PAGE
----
Where Efficiency Lies

For most organizations though, flexible satellite offices is a model that seems to be working. Besides having offices in multiple locations within tier I cities, there is high demand for space in cities such as Pune, Indore, Lucknow, Ahmadabad, Coimbatore, Madurai, Trichy, Vijayawada, Nagpur, Jaipur and Patna, say co-working space aggregators.

Having an office only 15 minutes away is not going to be an abstract concept anymore, says Harsh Lambah, country manager India, vice-president sales (South Asia), IWG, a provider of serviced offices. “We are witnessing a surge in demand for workspaces in tier II and III cities, as many businesses are looking for flexible, decentralized, and permanent office space solutions in these locations,” says Lambah.

Collaboration Calls

It’s for a similar reason that Fittr, a community-based health and fitness app, set up “work-out spaces” by taking seats in co-working spaces in Delhi, Bengaluru and Mumbai. The Pune-based company encourages its teams to meet every two-three weeks at the office to work and socialize. “It makes the bond stronger. Even in Pune, we are identifying a satellite office at a mutually convenient location and will be using our main office to stock inventory,” says Fittr founder-CEO Jitendra Chouksey. Of the 170 employees, about 80 live in Pune.

While they no longer want to spend hours on a commute, some employees don’t mind a bit of travel. Having worked remotely for nearly 18 months, Raghu Rajagopal, an implementation consultant with a SaaS company in Chennai, doesn’t mind travelling 9km to the co-working place that operates as a satellite office for his company. “It’s still half the distance I’d travel if I was going to the head office,” he says with a smile. Rajagopal joined the company in September 2020 and had a hard time creating a rapport with co-workers as well as learning processes. After the second wave, he and four colleagues decided to work from a co-working place in Chennai. “We did this in the last week of September 2021, and posted the photo in the office Slack channel. The next week, our company decided to book co-working seats for people who wanted to work together in any location they chose. I didn’t expect it to have such a great response. I think people are grateful for this option,” he says.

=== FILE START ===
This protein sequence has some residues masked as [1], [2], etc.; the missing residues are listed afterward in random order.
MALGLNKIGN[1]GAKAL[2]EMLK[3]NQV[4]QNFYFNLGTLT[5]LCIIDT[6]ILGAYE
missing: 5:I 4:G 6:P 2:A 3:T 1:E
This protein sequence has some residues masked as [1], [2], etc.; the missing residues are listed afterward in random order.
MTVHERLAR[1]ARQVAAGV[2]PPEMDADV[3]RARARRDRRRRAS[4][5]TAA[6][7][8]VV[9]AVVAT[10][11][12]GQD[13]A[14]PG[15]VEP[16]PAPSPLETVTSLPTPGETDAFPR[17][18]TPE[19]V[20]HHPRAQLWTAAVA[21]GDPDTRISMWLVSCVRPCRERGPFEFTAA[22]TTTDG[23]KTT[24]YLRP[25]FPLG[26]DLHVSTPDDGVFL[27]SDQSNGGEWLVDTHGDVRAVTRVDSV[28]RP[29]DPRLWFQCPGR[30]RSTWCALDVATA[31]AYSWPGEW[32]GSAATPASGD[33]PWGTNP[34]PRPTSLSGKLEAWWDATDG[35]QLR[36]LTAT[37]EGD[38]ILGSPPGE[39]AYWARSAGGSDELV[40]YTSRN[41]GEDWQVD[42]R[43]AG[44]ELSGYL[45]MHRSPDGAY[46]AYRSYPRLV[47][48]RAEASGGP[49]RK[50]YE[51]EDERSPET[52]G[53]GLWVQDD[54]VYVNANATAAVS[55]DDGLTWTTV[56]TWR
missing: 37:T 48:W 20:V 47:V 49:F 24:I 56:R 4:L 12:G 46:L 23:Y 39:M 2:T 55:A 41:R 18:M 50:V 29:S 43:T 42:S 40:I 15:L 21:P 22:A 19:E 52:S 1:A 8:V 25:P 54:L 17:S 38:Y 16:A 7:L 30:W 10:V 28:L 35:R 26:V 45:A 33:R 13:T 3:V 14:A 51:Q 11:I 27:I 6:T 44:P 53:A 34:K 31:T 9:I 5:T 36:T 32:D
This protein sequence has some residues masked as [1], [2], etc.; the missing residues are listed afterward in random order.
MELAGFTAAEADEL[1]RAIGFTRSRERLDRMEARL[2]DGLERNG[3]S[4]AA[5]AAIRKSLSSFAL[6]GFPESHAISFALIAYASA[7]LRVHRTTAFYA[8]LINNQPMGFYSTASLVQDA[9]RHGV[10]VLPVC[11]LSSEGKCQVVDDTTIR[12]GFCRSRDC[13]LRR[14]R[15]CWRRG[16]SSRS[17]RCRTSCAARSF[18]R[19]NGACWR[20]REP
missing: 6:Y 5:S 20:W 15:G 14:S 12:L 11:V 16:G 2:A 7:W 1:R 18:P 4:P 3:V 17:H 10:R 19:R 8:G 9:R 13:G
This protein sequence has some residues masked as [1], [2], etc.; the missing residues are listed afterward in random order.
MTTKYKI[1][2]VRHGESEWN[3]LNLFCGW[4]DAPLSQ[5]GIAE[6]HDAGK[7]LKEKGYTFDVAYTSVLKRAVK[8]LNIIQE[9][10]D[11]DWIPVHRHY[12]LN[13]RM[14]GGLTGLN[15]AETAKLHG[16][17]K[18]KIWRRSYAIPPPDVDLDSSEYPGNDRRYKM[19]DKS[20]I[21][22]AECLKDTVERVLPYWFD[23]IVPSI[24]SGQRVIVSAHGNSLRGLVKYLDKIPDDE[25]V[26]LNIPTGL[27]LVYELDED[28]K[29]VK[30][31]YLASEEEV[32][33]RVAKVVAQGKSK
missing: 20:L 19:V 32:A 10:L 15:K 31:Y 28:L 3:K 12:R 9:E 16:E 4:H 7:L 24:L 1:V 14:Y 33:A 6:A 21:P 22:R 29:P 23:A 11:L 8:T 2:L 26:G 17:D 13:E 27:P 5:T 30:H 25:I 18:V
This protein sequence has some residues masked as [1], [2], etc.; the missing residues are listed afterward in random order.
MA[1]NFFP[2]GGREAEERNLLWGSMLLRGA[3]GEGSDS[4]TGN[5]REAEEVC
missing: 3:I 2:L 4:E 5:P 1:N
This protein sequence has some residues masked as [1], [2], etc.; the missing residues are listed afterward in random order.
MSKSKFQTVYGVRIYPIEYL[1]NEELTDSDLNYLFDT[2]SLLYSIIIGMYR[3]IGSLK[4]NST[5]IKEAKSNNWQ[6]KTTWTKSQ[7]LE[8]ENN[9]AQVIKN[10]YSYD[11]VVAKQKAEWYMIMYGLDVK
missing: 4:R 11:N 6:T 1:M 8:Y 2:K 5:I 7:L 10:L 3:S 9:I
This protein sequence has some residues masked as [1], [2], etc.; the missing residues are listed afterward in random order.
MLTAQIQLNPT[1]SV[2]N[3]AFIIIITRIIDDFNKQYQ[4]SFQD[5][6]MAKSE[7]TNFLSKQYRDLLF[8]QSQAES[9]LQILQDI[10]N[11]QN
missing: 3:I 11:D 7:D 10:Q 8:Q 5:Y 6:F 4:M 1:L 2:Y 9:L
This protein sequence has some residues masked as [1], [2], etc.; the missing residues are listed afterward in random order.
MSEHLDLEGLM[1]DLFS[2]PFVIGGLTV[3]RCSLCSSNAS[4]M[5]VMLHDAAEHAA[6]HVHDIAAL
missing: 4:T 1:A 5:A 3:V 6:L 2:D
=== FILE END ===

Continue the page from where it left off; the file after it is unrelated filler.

Besides having a chance to work in an office-like atmosphere once a week, Rajagopal has got the opportunity to meet colleagues from other teams. “There are days I meet people from sales, product or marketing. It’s great to get to know colleagues since I joined remotely,” he says.

Satellite offices are also useful because they help new recruits understand their organization’s culture. “Many employees have been onboarded virtually and have not had a chance to know their team members or soak in the company culture. This has prompted many companies to look at satellite offices,” says Shyam Sundar Nagarajan, the founder of on-demand workplace provider GoFloaters.

For some, it’s been a way to curtail attrition and attract new candidates. After getting positive feedback from employees for opening satellite offices in Andheri in Mumbai, and in Gurugram, Navi Mumbai-based retail, e-commerce and marketing consultancy Growisto is opening an office in Indore. “Having a satellite office has definitely made hiring easier,” says Growisto co-founder Pritesh Mittal. Growisto’s employee strength is a little over 100. “Candidates are no longer worried about relocation. That’s the charm of satellite offices.”

Read: Hello manager, this is how you can create a happy office

Next Story